In keeping with the “old friends” theme recently established, I saw Nathan today. He and I lived here in Chelsea together for many years after mum died. It’s his birthday today. The 12th September. I used to know it very well indeed. We were inseparable for a few years before he moved up north in “the divorce,” to have kids with his girlfriend.
When he moved in here there were no doors. Mum didn’t like doors. There was also no furniture, as Max and I had always thought we were going to sell the place and had been working towards that. There were two beanbags to sit on while we didn’t watch telly. There was no telly. We slept on mattresses on the floor. Mine was a futon mattress donated by friends who were moving up north. He was paying peppercorn rent so I got him a bed online – the same bed that I very recently burnt outside an Airstream in a Sussex woodland. Luxury.
Slowly things came in, but that was the beginning. It’s amazing when I think back on it – how empty it was here apart from the attic. And we had both just left drama school. We weren’t earning much so couldn’t spend on furniture. A year later and I was still sleeping on a futon mattress on the floor. I like a hard bed so paying for better slipped down the priority list. But slowly things changed here. And we lived, and it was good. But all things come to an end. And arguably the lifestyle we had slipped into was not sustainable long term. Good God we had some big nights around London together. We would frequently arrive and leave as a unit, speak in shorthand, argue in public. Putting doors on the bedrooms gave us both something to slam. My sister in law was convinced we were lovers. I can see why, with distance. It was a strange, intimate, powerful friendship.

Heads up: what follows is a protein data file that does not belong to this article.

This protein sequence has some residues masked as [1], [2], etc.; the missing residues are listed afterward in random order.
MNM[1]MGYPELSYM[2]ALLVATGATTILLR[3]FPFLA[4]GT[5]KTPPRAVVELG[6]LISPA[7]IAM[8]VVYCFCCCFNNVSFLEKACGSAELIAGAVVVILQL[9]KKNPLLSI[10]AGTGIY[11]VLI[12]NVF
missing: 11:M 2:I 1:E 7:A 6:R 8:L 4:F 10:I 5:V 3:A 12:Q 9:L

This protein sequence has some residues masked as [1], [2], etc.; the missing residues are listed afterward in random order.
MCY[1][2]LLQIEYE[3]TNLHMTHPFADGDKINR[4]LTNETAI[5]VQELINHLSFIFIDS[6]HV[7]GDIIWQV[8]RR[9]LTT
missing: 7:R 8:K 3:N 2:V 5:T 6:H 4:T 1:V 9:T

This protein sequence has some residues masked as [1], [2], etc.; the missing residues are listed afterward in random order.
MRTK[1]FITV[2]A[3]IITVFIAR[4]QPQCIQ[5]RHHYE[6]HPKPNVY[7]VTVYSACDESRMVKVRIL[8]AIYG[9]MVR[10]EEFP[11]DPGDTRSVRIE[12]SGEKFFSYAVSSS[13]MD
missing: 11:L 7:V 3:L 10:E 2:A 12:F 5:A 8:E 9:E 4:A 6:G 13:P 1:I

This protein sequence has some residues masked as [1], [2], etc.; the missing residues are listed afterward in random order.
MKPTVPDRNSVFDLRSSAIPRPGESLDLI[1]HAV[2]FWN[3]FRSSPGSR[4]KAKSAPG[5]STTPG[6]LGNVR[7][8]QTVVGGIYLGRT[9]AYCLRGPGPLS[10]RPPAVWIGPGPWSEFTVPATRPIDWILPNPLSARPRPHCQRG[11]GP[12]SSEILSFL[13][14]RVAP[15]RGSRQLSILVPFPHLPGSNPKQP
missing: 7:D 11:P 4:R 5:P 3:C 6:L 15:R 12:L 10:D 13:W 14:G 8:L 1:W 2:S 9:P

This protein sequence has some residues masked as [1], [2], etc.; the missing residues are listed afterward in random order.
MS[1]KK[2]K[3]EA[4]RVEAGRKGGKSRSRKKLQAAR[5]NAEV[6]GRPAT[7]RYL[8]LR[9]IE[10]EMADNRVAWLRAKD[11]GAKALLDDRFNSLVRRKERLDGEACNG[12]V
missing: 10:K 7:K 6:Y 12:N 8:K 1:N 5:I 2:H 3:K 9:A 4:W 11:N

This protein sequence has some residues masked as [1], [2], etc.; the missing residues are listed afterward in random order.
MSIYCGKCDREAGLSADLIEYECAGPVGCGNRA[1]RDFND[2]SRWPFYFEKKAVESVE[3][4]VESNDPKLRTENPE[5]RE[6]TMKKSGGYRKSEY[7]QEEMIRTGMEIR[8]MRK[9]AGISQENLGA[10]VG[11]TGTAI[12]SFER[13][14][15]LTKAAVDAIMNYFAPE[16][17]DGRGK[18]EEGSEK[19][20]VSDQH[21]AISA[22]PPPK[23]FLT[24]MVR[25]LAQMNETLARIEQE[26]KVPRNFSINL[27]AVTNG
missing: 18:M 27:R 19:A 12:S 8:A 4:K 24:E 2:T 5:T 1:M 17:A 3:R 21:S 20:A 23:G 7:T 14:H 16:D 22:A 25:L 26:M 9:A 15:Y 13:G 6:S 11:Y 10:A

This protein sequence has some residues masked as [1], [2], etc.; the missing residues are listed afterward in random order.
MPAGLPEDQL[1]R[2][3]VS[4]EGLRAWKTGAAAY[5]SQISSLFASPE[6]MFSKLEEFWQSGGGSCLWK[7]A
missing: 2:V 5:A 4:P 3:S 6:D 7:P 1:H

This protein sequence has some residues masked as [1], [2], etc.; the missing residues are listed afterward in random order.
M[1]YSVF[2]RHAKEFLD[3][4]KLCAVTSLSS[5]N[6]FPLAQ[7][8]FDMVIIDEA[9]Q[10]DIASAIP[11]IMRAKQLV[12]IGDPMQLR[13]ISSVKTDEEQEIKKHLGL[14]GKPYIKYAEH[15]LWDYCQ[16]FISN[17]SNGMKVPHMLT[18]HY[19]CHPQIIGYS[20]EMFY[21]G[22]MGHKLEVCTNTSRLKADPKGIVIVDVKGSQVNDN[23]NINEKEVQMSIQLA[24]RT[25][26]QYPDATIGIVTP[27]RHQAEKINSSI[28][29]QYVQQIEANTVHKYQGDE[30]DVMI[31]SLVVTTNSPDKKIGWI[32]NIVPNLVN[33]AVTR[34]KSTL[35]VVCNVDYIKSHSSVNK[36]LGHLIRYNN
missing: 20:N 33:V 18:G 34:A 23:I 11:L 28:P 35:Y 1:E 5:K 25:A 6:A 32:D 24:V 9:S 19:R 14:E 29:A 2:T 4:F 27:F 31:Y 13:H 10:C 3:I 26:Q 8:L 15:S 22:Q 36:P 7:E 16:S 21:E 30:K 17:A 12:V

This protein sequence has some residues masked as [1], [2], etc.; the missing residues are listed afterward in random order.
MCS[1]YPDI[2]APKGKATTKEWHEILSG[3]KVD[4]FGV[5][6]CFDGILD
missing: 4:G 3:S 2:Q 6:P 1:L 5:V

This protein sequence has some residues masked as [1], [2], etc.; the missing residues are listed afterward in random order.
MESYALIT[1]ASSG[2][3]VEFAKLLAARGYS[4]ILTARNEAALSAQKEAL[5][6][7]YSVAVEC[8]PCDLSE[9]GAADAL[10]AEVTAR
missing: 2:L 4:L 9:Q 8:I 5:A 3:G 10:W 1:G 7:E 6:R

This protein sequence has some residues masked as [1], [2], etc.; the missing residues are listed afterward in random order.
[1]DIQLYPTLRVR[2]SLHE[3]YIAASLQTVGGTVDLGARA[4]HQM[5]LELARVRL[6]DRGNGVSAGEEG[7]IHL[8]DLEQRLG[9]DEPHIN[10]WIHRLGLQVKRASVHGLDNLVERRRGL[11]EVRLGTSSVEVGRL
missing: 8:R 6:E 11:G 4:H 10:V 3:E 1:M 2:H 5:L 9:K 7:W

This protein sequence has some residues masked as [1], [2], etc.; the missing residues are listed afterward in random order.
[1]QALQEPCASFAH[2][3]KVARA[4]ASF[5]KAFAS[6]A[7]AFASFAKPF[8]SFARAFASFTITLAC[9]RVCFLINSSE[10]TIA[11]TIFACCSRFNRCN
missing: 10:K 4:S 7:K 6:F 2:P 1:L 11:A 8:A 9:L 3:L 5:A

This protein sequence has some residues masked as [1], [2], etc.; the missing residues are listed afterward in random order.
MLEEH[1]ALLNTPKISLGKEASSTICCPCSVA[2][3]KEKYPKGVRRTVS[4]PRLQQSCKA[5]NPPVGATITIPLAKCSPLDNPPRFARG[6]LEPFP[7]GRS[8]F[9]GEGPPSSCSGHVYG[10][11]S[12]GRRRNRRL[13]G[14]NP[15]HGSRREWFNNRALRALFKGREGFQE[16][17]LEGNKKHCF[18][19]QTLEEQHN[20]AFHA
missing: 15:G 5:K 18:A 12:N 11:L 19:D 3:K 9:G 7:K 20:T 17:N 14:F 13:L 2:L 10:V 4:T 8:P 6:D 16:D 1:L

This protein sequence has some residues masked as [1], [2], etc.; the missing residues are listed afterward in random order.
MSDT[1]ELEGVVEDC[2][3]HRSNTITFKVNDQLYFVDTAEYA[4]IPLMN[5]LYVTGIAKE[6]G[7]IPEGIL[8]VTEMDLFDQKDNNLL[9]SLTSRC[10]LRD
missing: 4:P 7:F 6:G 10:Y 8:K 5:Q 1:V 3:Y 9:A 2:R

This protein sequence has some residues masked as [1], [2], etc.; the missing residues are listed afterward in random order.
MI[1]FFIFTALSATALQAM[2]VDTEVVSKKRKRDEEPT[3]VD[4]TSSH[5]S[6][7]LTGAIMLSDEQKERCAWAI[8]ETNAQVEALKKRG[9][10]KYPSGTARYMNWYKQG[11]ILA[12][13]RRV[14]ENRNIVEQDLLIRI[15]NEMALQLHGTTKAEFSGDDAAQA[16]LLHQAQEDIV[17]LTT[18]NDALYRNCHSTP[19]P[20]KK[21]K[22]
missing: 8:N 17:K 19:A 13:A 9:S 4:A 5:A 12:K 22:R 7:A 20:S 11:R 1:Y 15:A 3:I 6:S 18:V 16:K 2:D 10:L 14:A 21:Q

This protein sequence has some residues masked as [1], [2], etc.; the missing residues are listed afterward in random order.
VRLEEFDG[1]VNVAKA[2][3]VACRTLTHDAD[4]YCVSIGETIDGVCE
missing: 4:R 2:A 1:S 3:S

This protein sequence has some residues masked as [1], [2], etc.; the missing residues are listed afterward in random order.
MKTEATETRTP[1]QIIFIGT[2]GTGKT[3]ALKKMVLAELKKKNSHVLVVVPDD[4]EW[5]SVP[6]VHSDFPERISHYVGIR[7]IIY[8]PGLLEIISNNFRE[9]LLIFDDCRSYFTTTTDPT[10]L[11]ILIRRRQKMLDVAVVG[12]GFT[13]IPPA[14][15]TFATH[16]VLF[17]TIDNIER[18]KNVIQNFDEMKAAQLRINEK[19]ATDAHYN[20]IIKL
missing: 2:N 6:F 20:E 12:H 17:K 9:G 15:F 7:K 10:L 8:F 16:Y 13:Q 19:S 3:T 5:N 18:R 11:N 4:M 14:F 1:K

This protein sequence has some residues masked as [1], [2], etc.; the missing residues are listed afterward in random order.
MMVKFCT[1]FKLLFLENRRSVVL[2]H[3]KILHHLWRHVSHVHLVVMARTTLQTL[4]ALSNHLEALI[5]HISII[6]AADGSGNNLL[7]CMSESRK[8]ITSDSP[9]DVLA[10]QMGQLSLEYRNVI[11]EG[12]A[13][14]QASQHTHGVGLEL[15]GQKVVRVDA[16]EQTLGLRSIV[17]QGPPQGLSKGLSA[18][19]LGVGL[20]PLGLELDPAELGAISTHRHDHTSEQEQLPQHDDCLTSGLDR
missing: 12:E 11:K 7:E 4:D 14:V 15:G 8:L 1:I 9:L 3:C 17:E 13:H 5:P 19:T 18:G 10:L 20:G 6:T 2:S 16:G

Suddenly he was in town to see Hamilton. I don’t think he’s been back to this flat since he left, perhaps a decade ago. But after the show, we made arrangements to see each other. He came over with the lady.
“Remember when I had a massive hypo here and you called the paramedics,” says Ruth, the aforementioned lady. They’ve got two kids now up in Manchester. I remember that hypo very well. At the end of a long heavy night she suddenly came into the living room speaking in tongues. Then she fell over. She’s diabetic. Half an hour later some attractive young men were feeding her sugar from tubes while we looked on in hapless concern. She’s the mother of his two kids now so it’s good she got herself out of bed to tell us. But that was my first experience of what happens to diabetics when they get the balance wrong. It was good to have her here.
And it was amazing to have him here – in this very different flat. We covered all that ground post college and then, in our own ways, we both moved on.
The sofa is the about the only thing that’s the same here now. Nathan used to sell fine leather sofas and he roped me in to cover the warehouse on the weekends. I got this sofa as close to cost price as John would ever let anybody have it. It’s huge and it’s done good service.. I have no idea how they got it up into the flat. But … it has lasted. I’ve got my money’s worth from it. All that shit we’d talk about – “This is more than just a sofa, it’s a legacy. That’s why you pay more. This will be a sofa for your kids, for your grandkids.” Utter rot. But thinking about it that sofa has had over a decade of heavy use, it’s still comfortable, and I paid less half of what the sticker said. Had I paid full price I’d need at least another ten years on it…
We caught up. We chewed the fat. It was a long time ago and we are different, but the points of contact are still there. We still know how to be friends. We could still spiral into one of those charming carnage London nights of old. I got him to model one of the 23 moleskin capes… I still haven’t pushed them out, so they’re in a pile on the sofa. That’s for “later Al”.
He’s on a train back to Manchester.
Until next time.